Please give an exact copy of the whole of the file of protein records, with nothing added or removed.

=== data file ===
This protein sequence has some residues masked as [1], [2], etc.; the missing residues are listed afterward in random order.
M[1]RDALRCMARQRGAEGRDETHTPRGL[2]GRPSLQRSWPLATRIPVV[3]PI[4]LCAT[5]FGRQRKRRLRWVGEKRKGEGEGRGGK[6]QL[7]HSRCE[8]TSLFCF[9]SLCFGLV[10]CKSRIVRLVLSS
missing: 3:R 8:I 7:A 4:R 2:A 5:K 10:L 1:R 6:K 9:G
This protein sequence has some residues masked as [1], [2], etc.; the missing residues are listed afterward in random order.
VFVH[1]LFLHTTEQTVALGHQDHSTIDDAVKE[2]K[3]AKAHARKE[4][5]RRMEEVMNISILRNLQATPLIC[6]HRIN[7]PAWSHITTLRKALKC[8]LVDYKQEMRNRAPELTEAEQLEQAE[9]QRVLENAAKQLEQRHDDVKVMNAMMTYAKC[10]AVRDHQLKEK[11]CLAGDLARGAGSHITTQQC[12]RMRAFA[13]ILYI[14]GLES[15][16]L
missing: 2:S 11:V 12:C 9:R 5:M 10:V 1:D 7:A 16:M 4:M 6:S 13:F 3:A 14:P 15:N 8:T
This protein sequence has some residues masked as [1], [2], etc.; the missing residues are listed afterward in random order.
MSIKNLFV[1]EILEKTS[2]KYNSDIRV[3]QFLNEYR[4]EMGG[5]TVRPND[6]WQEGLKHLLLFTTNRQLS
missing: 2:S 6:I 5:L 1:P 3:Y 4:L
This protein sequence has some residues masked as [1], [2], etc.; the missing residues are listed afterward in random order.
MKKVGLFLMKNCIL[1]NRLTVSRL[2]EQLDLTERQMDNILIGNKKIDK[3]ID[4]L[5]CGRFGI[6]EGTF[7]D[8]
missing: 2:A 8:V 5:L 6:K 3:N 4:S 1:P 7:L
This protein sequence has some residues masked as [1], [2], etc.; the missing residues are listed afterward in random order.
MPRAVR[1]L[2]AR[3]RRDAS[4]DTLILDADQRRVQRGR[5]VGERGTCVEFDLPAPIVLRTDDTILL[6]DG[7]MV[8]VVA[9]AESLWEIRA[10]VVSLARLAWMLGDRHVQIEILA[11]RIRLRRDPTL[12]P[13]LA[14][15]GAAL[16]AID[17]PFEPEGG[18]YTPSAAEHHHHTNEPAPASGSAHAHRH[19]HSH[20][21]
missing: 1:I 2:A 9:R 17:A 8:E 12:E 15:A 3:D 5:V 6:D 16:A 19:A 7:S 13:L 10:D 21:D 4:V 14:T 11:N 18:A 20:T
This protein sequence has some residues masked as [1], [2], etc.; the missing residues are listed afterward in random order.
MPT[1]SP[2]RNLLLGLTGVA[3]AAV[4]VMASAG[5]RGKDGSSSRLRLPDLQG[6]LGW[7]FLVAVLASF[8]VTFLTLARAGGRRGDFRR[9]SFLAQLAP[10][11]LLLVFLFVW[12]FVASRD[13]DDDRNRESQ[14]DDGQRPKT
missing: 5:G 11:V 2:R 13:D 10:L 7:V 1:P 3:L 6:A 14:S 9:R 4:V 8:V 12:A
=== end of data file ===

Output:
This protein sequence has some residues masked as [1], [2], etc.; the missing residues are listed afterward in random order.
M[1]RDALRCMARQRGAEGRDETHTPRGL[2]GRPSLQRSWPLATRIPVV[3]PI[4]LCAT[5]FGRQRKRRLRWVGEKRKGEGEGRGGK[6]QL[7]HSRCE[8]TSLFCF[9]SLCFGLV[10]CKSRIVRLVLSS
missing: 3:R 8:I 7:A 4:R 2:A 5:K 10:L 1:R 6:K 9:G
This protein sequence has some residues masked as [1], [2], etc.; the missing residues are listed afterward in random order.
VFVH[1]LFLHTTEQTVALGHQDHSTIDDAVKE[2]K[3]AKAHARKE[4][5]RRMEEVMNISILRNLQATPLIC[6]HRIN[7]PAWSHITTLRKALKC[8]LVDYKQEMRNRAPELTEAEQLEQAE[9]QRVLENAAKQLEQRHDDVKVMNAMMTYAKC[10]AVRDHQLKEK[11]CLAGDLARGAGSHITTQQC[12]RMRAFA[13]ILYI[14]GLES[15][16]L
missing: 2:S 11:V 12:C 9:R 5:M 10:V 1:D 7:A 16:M 4:M 6:S 13:F 3:A 14:P 15:N 8:T
This protein sequence has some residues masked as [1], [2], etc.; the missing residues are listed afterward in random order.
MSIKNLFV[1]EILEKTS[2]KYNSDIRV[3]QFLNEYR[4]EMGG[5]TVRPND[6]WQEGLKHLLLFTTNRQLS
missing: 2:S 6:I 5:L 1:P 3:Y 4:L
This protein sequence has some residues masked as [1], [2], etc.; the missing residues are listed afterward in random order.
MKKVGLFLMKNCIL[1]NRLTVSRL[2]EQLDLTERQMDNILIGNKKIDK[3]ID[4]L[5]CGRFGI[6]EGTF[7]D[8]
missing: 2:A 8:V 5:L 6:K 3:N 4:S 1:P 7:L
This protein sequence has some residues masked as [1], [2], etc.; the missing residues are listed afterward in random order.
MPRAVR[1]L[2]AR[3]RRDAS[4]DTLILDADQRRVQRGR[5]VGERGTCVEFDLPAPIVLRTDDTILL[6]DG[7]MV[8]VVA[9]AESLWEIRA[10]VVSLARLAWMLGDRHVQIEILA[11]RIRLRRDPTL[12]P[13]LA[14][15]GAAL[16]AID[17]PFEPEGG[18]YTPSAAEHHHHTNEPAPASGSAHAHRH[19]HSH[20][21]
missing: 1:I 2:A 9:R 17:A 8:E 12:E 15:A 3:D 5:V 6:D 16:A 19:A 7:S 13:L 10:D 21:D 4:V 14:T 11:N 18:A 20:T
This protein sequence has some residues masked as [1], [2], etc.; the missing residues are listed afterward in random order.
MPT[1]SP[2]RNLLLGLTGVA[3]AAV[4]VMASAG[5]RGKDGSSSRLRLPDLQG[6]LGW[7]FLVAVLASF[8]VTFLTLARAGGRRGDFRR[9]SFLAQLAP[10][11]LLLVFLFVW[12]FVASRD[13]DDDRNRESQ[14]DDGQRPKT
missing: 5:G 11:V 2:R 13:D 10:L 7:V 1:P 3:L 6:A 14:S 9:R 4:V 8:V 12:A